- Engagement performance. These establish the overarching requirements of performing quality engagements. For example, in all cases, engagement teams must understand and fulfill their responsibilities and exercise appropriate professional judgment. These objectives also relate to supervision and review of work performed — a different level of involvement is required with a new staff member versus an experienced staff.
- Resources. Resources include human resources along with technological and intellectual resources. Human resources are the staff you work with, technological resources are the systems you employ, and the intellectual resources are the tools you use, such as a methodology, to conduct engagements. Quality objectives detail the appropriate use of all three.
- Information and communication. Whether information is communicated within the firm or with external parties, it should be relevant, reliable, and on a timely basis. In a firm with fewer personnel and direct involvement of leadership there may not be the need for formal communication policies.
The quality objectives specified in ISQM 1 are required for all firms and all engagements, unless clearly not applicable. For example, if you are a sole practitioner, you do not need quality objectives related to the direction and supervision of staff. If you are not part of a network of firms, you do not need quality objectives related to information and communication within the network.
The final question to address in this step is based on the nature and circumstances of your firm, and whether there are any additional quality objectives required in your system of quality management. In a less complex firm, additional quality objectives would not be expected.
Identify and Assess Risk
The second step in the risk assessment process is to identify and assess the risks of achieving of the quality objective, that is, what are the quality risks in your firm. The definition of a quality risk is a risk “that has a reasonable possibility of occurring and individually, or in combination with other risks, adversely affecting the achievement of one or more quality objectives.”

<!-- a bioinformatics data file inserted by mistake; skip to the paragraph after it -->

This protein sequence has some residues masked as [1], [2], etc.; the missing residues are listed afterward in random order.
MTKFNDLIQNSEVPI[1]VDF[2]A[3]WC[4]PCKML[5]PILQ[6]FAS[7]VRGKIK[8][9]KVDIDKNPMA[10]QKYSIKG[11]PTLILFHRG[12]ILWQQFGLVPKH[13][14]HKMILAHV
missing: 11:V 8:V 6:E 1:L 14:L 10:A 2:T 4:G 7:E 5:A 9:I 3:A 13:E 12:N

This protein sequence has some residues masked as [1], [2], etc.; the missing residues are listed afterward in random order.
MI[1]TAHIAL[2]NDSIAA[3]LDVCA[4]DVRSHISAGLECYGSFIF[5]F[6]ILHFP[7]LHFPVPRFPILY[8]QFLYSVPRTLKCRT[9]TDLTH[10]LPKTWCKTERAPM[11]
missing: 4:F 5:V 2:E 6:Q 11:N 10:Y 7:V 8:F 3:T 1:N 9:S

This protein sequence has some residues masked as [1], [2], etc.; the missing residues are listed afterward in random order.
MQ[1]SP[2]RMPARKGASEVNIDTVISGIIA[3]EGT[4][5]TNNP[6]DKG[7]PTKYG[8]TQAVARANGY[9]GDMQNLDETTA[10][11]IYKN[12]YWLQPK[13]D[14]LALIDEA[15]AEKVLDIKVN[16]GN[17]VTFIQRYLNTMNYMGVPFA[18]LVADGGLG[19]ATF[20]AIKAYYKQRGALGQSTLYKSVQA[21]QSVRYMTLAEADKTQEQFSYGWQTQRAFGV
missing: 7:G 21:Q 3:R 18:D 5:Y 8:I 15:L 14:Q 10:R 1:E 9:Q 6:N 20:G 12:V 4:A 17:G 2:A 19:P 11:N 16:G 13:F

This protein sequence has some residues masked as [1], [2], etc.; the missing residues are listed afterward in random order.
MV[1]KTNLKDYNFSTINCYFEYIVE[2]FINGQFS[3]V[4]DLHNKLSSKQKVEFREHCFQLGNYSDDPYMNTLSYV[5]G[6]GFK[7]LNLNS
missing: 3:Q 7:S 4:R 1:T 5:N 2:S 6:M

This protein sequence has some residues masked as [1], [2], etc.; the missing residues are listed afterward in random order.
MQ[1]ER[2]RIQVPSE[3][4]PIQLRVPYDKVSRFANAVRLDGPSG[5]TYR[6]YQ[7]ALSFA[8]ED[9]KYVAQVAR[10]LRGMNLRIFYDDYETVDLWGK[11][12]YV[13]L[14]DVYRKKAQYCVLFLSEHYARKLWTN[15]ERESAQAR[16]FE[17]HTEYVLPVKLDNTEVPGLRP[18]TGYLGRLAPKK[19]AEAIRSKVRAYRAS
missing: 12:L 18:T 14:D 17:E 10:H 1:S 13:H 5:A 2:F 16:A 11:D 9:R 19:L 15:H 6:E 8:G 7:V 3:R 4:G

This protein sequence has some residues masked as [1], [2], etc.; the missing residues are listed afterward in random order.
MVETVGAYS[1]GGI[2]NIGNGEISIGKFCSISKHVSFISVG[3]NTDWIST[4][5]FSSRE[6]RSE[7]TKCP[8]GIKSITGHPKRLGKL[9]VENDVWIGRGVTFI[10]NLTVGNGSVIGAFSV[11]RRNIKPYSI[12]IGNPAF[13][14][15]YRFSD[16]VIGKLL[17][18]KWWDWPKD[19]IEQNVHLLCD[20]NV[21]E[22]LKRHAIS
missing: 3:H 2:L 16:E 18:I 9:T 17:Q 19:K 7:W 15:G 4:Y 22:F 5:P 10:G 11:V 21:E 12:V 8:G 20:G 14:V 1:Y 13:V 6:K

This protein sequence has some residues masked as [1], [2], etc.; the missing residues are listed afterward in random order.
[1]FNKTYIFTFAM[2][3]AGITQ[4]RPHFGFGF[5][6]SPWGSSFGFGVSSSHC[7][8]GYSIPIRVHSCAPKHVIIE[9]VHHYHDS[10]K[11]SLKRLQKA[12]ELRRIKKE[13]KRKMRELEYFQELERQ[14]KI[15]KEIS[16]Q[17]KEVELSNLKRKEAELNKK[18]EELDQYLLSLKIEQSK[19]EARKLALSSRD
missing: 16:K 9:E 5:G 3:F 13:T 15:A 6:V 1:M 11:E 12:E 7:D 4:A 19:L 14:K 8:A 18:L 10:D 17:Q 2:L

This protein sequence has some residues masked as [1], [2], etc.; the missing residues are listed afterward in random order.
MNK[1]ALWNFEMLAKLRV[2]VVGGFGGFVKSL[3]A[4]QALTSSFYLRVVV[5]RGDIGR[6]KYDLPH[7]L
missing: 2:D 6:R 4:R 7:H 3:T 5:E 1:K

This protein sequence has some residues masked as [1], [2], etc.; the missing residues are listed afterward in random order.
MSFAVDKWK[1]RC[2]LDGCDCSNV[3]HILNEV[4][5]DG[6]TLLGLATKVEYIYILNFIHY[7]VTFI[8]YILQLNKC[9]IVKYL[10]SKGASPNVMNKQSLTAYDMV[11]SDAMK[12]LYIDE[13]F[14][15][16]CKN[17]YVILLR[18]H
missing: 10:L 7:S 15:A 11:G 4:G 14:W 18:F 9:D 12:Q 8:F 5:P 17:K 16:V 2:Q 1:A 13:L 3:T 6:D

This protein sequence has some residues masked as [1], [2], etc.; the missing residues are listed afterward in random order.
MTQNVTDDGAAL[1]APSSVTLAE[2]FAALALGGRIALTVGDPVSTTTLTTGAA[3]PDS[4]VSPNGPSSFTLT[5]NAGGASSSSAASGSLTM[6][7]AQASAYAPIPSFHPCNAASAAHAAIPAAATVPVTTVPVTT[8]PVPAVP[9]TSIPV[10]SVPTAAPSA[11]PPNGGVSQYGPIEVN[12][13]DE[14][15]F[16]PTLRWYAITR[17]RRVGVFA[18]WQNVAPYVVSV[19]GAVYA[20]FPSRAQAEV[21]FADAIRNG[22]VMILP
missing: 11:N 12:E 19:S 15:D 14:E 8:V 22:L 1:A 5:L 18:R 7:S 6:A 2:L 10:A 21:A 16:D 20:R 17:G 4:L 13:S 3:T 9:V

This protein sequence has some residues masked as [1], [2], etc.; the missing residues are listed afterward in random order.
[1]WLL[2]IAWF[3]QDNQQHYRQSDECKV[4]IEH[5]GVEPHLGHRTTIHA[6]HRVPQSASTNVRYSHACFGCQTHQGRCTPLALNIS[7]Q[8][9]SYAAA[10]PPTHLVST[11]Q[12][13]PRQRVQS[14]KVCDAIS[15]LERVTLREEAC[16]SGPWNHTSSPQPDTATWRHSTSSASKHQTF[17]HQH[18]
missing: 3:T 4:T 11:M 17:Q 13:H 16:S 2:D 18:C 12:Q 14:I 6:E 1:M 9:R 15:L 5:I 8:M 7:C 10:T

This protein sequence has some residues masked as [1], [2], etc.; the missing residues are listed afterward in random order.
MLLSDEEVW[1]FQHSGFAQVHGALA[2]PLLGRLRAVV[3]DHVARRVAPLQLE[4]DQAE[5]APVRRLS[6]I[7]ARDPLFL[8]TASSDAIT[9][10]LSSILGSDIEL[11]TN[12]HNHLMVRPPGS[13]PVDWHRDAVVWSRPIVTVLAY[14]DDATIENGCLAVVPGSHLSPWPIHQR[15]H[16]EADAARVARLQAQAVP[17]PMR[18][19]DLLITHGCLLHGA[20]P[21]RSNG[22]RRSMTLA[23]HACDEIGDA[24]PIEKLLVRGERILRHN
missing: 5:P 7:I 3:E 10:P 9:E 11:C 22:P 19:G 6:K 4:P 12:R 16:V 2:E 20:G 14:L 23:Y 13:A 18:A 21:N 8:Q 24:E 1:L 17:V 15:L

In identifying a quality risk, think about the conditions, events circumstances, actions or inaction that may have an adverse impact on your firm’s ability to achieve its quality objectives. Take, for example, a quality objective related to governance and leadership. The firm recognizes and reinforces the importance of quality in the firm’s strategic decision and actions. However, the firm may also have incentives that are focused on financial and operational priorities, which may discourage behaviours that demonstrate a commitment to quality resulting in a quality risk.
In working through this step of the process, think about the complexity and operating characteristics of your firm. Are there only two partners who make decisions together or are there many partners led by a managing partner? Another factor to consider is the strategic and operational decisions of the firm. Is the firm in growth mode and aggressively looking for new clients and staff, or maintaining the status quo? The responses to these questions will help determine whether a quality risk exists.